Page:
I’m not sure that even he is fully aware of why he ended up living in Anniston, working in real estate and buried in debt, but rather than a big, white house on Pennsylvania Avenue, he currently resides in a humble, beige one on Timuquana Lane.

Now, by all accounts he should be considered a failure. His political career culminated into nothing more than a single term as mayor in a city afraid of change. However, might it be possible that a man’s true accomplishments aren’t measured by how successful his plan was but rather by what he did with his failures?

Amidst the chaos that was his life–that is found in all of our lives–my father married and had three children, all smart, healthy and ambitious. To call such fortune “failure” seems ridiculous to me.

So here I sit, full of my own dreams and plans to achieve them, buried under the pressure of how I might do so. Still, I find peace in the realization that I am a child of failure and that I too will do great things, my failures fueling my success.

No Surprises (Radiohead Cover) - Marrisa Nadler (feat. Black Hole Infinity)

Saturday, May 1, 2010

A whole lot of maybes.

Detour - 415 words
Mary Ann Loo

Twelve days ago, I turned 27. I look maybe 21, and age is really just a number, but part of me can’t help wondering if I’d settle the important things like career-path and marriage prospects by the time I turn 30. Sure, a lot can happen in three years, but we’re all aware of time’s ability to sneak by so quickly that some random event a year ago can feel like it happened only yesterday. I remember when I was 6, I wanted to be a visual artist; then Mom changed my mind to “doctor”. At 11 I wrote many stories. At 13 I adored Jim Carrey and wanted to be funny like him. At 14 I dreamt of being a Hollywood actress. 15 – a singer. 16 – songwriter. 18 and applying for college – a psychiatrist. 19 and a Psychology major – a psychologist. Pretty soon graduation was two semesters away, and I began an acting career, which I freelanced for a year, and was pretty good at it, until behind-the-scenes work started appealing to me. At 23 I was a props person for one project, then went into retail fulltime at 24, during which Mom asked if I’d like to go back to school. I’d be stupid to not say yes.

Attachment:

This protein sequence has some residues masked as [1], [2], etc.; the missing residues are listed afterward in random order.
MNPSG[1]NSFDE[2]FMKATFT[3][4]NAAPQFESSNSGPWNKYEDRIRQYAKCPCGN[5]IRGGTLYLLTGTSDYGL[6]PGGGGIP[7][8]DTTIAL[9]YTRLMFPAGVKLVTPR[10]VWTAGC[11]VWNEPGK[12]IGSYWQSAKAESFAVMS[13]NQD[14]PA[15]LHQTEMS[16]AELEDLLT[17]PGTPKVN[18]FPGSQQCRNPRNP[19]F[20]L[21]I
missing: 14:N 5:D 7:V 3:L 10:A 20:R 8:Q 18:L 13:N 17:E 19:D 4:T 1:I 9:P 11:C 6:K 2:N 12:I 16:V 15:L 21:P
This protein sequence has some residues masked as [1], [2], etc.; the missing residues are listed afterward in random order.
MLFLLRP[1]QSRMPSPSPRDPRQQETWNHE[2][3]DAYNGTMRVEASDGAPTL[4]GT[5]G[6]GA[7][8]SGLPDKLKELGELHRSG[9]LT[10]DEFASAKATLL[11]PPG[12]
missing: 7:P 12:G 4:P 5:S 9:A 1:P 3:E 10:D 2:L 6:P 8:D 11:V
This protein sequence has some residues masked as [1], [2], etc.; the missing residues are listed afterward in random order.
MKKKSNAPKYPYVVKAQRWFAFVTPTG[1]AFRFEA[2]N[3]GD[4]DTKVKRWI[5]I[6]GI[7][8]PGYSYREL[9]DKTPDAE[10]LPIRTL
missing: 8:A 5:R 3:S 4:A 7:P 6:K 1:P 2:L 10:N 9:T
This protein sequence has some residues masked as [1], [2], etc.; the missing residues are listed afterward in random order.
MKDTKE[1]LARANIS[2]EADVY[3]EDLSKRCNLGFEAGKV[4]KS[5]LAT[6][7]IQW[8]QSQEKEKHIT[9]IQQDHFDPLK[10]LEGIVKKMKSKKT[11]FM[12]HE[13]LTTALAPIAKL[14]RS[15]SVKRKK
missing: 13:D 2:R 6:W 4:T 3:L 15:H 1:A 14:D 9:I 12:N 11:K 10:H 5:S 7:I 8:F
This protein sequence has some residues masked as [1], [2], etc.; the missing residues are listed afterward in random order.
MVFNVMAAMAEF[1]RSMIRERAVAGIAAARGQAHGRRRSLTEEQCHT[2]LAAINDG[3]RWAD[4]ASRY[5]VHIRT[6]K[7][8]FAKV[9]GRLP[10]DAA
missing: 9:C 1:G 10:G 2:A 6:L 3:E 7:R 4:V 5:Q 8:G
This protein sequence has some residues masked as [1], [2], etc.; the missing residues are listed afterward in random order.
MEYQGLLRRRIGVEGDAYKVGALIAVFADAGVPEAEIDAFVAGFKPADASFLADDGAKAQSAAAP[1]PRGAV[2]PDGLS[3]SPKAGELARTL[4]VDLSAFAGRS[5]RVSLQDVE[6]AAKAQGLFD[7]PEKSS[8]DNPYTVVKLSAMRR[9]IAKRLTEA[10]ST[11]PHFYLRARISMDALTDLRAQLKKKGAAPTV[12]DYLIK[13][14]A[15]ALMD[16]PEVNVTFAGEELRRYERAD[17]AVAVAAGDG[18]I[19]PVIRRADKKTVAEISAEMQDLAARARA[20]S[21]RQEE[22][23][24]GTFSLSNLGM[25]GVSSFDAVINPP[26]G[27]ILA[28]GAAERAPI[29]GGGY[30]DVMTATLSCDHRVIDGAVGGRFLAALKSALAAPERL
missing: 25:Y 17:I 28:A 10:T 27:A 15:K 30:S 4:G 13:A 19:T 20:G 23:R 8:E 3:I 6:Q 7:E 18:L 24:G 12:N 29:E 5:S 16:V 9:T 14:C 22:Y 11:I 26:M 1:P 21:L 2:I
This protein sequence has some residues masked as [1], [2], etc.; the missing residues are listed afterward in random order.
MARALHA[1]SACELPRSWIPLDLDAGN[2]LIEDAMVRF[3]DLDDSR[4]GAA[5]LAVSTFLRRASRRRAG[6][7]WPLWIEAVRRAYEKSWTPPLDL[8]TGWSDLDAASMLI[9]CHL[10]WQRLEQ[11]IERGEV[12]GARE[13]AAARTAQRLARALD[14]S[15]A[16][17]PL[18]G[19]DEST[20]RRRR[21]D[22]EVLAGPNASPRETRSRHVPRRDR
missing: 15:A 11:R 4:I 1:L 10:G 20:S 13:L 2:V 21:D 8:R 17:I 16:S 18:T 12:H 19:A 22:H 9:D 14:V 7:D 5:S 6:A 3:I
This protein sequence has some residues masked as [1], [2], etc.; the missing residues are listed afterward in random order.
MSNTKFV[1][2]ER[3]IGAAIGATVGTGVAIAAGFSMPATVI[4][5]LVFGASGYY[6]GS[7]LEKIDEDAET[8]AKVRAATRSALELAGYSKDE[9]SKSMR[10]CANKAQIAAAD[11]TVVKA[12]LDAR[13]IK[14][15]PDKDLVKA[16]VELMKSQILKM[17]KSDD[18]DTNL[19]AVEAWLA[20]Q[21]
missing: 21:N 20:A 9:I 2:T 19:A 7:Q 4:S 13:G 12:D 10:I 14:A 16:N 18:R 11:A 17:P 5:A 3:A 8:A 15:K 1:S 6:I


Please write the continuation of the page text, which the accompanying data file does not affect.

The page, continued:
So now I’m at the end of Semester Four, pursuing songwriting, sitting in my third Nashville apartment, mulling over the detours in my haphazard life. A little over six months ago, I ended a two-and-a-half-year-long relationship with a great guy I’d presumed was The One. A little over one-and-a-half months ago, I visited a Honduran orphanage, and returned feeling like everything here was pointless. A little over a week ago, I picked up smoking again. I have no idea what I’m doing, no clue where my life is headed, not even sure if I’d ever really love some guy enough to spend the rest of my life with him.

I believe everyone has their own path, the route they’re supposed to take, but we all get sidetracked from time to time. Then again, what if these events aren’t detours at all, but part of the road itself? Would I be here if I’d be more consistent with my choices and more focused on certain goals? Would I still be who I am today? Maybe my life would’ve been better, maybe worse. Maybe I’d be married to The One, maybe some jerk.

Whatever. Right now I need to get off this detour and do some homework.